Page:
Japanese Gardens and Plants
The Japanese use a unique method of tea cultivation, which is demonstrated by the beauty of Japanese tea gardens. The tea trees are planted side by side and pruned to form cylindrical hedges of varying heights and with a slightly rounded surface. In order to achieve this hedge formation, the tea trees are planted in twos, back to back and about 1 foot (30 cm) apart, with each group of two separated by a distance of about 2 feet (60 cm).
The gardens are situated on gradually inclined terraces in the foothills of gently sloping mountains. Gardens located on the plains are usually used to produce more industrial teas. To make using machines easier, these gardens are laid out on flat ground without shade trees. Growers spread rice straw between the rows to prevent the soil from eroding or drying out.
In Japan, it takes an average of four to five years before the first buds from new tea trees are ready to be picked, three years if the trees are on the plains. The year before the first picking, the trees are pruned in such a way that the new branches will form the desired rounded profile. This shape provides a maximum picking surface so that a greater number of buds can be harvested. Every five to six years the trees are subjected to more rigorous pruning (daigari) after the first spring picking, which strengthens the plant and stimulates growth. After this pruning, the tea trees become dormant and are not harvested from again for one year. The productive life of a Japanese tea tree varies according to its yield, but it is rarely longer than about 30 years.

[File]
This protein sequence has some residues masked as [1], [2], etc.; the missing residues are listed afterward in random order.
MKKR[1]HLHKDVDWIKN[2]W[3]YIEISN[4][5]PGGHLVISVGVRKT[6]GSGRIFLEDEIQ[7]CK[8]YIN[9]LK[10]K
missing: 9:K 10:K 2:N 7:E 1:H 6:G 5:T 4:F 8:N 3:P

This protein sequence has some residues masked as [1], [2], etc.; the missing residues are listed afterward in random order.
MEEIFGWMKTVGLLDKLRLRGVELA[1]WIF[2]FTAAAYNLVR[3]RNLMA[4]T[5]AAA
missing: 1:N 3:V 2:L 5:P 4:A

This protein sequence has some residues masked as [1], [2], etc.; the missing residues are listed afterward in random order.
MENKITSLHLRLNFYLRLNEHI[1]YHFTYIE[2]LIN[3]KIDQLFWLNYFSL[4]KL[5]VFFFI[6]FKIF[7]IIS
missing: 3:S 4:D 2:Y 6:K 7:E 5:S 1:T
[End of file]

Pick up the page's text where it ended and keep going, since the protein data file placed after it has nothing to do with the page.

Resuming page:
A widespread technique used in Japan is to install fans to circulate the air above the tea gardens. Strategically placed at a height of about 13 feet (4 m), these fans disperse any layers of fog and retain the heat that accumulates in the soil during the day. They also prevent the formation of dew, which can damage new shoots, as in the heat of the sun a drop of dew can act like a magnifying glass and burn the leaves, In addition, when the temperature drops below 32°F (0°C), the dew freezes and can spoil the quality of the leaves. The fans are usually programmed to start up automatically when the temperature reaches 40°F (5°C).
Today there are 55 cultivars registered in Japan, of which about 40 are used exclusively for the production of green teas. Despite this variety, most of the Japanese production comes from one hybrid, the Yabukita cultivar. Gokou, Beni Fouki and Samidori cultivars are also used.
Yabukita is a hybrid of the sinensis variety that was developed by Hikosaburo Sugiyama in 1954, in Shizuoka Prefecture. Renowned for its resistance to the weather conditions on the islands and its intensity of flavor, which is more suited to Japanese taste, this hybrid quickly spread throughout the archipelago. Almost 70 percent of Japanese tea gardens are composed entirely of Yabukita plants. In Shizuoka prefecture that percentage rises to 90 percent.